Latcho Drom | Chicago Reader

Latcho Drom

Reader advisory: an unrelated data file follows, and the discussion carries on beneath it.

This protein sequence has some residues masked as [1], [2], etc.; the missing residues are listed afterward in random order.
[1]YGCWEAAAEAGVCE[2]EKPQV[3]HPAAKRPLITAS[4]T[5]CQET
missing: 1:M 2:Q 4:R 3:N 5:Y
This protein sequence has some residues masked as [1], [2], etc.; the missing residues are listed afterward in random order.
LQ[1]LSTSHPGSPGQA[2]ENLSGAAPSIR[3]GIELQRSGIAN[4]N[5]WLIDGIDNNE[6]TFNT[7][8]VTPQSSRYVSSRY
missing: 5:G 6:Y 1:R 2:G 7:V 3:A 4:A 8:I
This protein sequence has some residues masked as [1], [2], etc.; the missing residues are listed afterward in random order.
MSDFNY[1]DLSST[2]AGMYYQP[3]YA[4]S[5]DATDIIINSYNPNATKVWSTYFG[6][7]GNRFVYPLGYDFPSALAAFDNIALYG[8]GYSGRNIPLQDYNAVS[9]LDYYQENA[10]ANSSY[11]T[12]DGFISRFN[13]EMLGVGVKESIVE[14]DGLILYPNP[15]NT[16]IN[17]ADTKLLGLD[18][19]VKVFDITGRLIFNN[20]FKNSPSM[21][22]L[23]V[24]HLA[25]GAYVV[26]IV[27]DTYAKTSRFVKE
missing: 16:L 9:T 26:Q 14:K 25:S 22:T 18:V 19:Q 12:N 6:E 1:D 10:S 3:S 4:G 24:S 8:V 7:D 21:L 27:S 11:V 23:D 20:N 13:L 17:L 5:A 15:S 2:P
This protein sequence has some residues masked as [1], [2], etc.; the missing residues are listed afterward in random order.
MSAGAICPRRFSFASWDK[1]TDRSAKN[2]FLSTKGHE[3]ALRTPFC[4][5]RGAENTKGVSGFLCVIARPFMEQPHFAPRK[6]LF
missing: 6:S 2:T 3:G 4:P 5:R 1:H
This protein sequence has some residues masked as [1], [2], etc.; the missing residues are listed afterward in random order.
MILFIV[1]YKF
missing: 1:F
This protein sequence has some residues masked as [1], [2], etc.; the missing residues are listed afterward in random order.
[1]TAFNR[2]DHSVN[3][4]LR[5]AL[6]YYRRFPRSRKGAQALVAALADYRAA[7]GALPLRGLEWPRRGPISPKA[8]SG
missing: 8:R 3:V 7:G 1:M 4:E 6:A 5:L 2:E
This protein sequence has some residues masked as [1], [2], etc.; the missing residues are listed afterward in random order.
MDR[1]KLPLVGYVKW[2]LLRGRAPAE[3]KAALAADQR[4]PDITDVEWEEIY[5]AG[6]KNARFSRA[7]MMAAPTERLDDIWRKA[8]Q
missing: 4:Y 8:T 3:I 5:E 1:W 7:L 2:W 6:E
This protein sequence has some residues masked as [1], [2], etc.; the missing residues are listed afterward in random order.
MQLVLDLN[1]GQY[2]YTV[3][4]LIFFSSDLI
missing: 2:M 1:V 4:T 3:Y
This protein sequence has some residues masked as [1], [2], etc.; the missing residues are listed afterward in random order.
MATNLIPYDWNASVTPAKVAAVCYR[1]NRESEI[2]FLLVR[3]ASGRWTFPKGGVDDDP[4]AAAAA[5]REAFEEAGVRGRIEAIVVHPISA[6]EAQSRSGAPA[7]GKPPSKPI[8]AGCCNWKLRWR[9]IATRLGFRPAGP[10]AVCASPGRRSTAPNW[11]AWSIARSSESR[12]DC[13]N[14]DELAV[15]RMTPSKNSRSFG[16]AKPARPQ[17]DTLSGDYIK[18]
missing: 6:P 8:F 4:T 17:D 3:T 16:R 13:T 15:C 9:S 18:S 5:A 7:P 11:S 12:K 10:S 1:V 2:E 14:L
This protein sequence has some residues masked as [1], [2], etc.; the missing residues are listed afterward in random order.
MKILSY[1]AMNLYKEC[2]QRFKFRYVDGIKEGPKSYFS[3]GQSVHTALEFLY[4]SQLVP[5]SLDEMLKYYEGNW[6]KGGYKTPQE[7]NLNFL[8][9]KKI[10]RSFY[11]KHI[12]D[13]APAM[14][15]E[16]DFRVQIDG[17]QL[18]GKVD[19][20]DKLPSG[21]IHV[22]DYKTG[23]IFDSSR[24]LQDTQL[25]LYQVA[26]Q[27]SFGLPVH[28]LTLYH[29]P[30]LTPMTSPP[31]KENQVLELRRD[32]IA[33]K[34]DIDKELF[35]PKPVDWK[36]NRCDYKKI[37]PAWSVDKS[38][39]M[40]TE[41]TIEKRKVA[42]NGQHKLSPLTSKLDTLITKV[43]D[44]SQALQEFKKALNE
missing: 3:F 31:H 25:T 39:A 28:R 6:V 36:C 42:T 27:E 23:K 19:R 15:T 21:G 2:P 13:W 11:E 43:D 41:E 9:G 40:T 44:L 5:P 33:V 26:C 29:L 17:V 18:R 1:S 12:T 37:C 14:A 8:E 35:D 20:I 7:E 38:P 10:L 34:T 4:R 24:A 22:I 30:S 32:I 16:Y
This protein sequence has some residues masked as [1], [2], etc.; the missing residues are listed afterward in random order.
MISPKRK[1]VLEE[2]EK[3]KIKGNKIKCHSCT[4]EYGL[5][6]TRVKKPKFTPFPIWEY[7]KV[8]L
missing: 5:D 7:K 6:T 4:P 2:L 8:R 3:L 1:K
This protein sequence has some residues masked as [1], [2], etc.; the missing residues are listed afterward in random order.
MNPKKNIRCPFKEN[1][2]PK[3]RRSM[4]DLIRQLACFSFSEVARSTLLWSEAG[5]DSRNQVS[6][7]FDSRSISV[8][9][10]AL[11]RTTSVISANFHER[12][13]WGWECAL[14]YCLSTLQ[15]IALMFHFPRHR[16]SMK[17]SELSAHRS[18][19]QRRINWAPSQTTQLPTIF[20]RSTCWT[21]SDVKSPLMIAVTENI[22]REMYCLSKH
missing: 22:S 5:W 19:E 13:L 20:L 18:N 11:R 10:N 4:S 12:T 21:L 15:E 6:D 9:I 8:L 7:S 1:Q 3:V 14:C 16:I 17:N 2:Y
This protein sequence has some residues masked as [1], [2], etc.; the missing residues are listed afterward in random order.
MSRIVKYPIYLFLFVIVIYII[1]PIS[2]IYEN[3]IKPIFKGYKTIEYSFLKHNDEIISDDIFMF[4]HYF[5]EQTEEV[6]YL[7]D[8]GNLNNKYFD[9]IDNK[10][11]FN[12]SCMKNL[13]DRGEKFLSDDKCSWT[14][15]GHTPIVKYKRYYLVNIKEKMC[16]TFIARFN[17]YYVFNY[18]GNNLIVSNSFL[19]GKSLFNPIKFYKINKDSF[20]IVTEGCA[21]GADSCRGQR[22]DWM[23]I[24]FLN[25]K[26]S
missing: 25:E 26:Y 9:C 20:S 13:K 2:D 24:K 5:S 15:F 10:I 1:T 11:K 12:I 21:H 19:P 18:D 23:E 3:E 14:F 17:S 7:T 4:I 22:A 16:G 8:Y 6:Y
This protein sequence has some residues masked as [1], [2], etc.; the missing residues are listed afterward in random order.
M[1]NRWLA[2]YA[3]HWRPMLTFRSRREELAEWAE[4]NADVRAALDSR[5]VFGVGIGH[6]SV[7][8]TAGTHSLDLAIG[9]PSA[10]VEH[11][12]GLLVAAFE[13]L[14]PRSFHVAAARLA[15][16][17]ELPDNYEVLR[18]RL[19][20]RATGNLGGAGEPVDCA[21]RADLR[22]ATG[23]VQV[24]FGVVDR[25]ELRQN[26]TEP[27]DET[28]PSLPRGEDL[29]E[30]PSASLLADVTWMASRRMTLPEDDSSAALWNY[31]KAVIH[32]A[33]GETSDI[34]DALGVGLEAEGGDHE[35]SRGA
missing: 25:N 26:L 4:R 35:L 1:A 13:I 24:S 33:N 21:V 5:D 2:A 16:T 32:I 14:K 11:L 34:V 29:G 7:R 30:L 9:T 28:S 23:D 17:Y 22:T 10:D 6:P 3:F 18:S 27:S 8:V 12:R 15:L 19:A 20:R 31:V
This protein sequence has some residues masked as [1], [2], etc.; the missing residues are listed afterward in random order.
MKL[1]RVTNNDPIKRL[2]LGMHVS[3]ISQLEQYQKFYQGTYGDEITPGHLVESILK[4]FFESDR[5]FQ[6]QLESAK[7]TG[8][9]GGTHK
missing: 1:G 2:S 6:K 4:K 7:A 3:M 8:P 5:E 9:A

This difficult-to-categorize 1993 masterpiece by Tony Gatlif is many things at once: a Gypsy “docu-musical” (actually an adroit mixture of documentary and fiction) in 'Scope and stereo featuring musicians, singers, and dancers from India, Egypt, Turkey, Romania, Hungary, Slovakia, France, and Spain; an epic account of Gypsy migrations over the past thousand years; a political statement about Gypsy persecution that never descends into bitterness; a poetic evocation of the passing seasons; and a gorgeously filmed and edited compilation of some of the most joyous, soulful, and energizing music and dancing you're likely to encounter, taking on the musical forms and styles of each successive country (including Django Reinhardt-style jazz in France and flamenco in Spain). All this is threaded together so subtly and expressively by Gatlif (himself a Gypsy), with a minimum of speech and narration, that the music and filmmaking often seem indissoluble. When dogs bark or the camera cranes up exuberantly into the treetops, they're every bit as musical and rhythmic as the performances, and the pulse is so infectious you may feel like dancing. In French and Romany with subtitles.

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